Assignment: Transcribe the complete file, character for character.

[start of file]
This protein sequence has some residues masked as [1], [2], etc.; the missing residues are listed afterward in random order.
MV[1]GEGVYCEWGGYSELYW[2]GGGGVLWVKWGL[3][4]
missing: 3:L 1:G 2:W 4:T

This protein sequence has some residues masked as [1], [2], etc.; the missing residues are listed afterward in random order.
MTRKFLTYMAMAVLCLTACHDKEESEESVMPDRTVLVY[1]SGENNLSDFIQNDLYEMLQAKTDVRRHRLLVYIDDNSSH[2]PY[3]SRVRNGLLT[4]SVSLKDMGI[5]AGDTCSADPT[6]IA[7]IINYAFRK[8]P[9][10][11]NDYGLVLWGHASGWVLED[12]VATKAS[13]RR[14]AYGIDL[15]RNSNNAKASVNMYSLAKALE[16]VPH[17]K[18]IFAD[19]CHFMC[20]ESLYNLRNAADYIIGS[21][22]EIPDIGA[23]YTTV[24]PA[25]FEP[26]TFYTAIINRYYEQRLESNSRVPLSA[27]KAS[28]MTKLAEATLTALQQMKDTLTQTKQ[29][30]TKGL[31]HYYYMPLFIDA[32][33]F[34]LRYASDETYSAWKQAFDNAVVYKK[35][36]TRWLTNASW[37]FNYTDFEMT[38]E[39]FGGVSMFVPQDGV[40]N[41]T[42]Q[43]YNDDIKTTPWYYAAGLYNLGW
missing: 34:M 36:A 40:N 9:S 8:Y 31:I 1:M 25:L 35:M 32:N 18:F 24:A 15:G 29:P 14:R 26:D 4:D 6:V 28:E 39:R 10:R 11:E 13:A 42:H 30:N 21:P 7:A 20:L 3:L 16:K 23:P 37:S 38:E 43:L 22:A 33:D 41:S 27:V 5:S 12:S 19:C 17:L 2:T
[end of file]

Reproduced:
This protein sequence has some residues masked as [1], [2], etc.; the missing residues are listed afterward in random order.
MV[1]GEGVYCEWGGYSELYW[2]GGGGVLWVKWGL[3][4]
missing: 3:L 1:G 2:W 4:T

This protein sequence has some residues masked as [1], [2], etc.; the missing residues are listed afterward in random order.
MTRKFLTYMAMAVLCLTACHDKEESEESVMPDRTVLVY[1]SGENNLSDFIQNDLYEMLQAKTDVRRHRLLVYIDDNSSH[2]PY[3]SRVRNGLLT[4]SVSLKDMGI[5]AGDTCSADPT[6]IA[7]IINYAFRK[8]P[9][10][11]NDYGLVLWGHASGWVLED[12]VATKAS[13]RR[14]AYGIDL[15]RNSNNAKASVNMYSLAKALE[16]VPH[17]K[18]IFAD[19]CHFMC[20]ESLYNLRNAADYIIGS[21][22]EIPDIGA[23]YTTV[24]PA[25]FEP[26]TFYTAIINRYYEQRLESNSRVPLSA[27]KAS[28]MTKLAEATLTALQQMKDTLTQTKQ[29][30]TKGL[31]HYYYMPLFIDA[32][33]F[34]LRYASDETYSAWKQAFDNAVVYKK[35][36]TRWLTNASW[37]FNYTDFEMT[38]E[39]FGGVSMFVPQDGV[40]N[41]T[42]Q[43]YNDDIKTTPWYYAAGLYNLGW
missing: 34:M 36:A 40:N 9:S 8:Y 31:I 1:M 25:L 35:M 32:N 18:F 24:A 15:G 29:P 14:R 26:D 4:D 6:V 28:E 39:R 10:R 11:E 13:A 42:H 30:N 21:P 7:A 20:L 3:L 16:K 23:P 37:S 38:E 43:L 22:A 33:D 41:S 27:V 5:S 12:S 19:C 17:L 2:T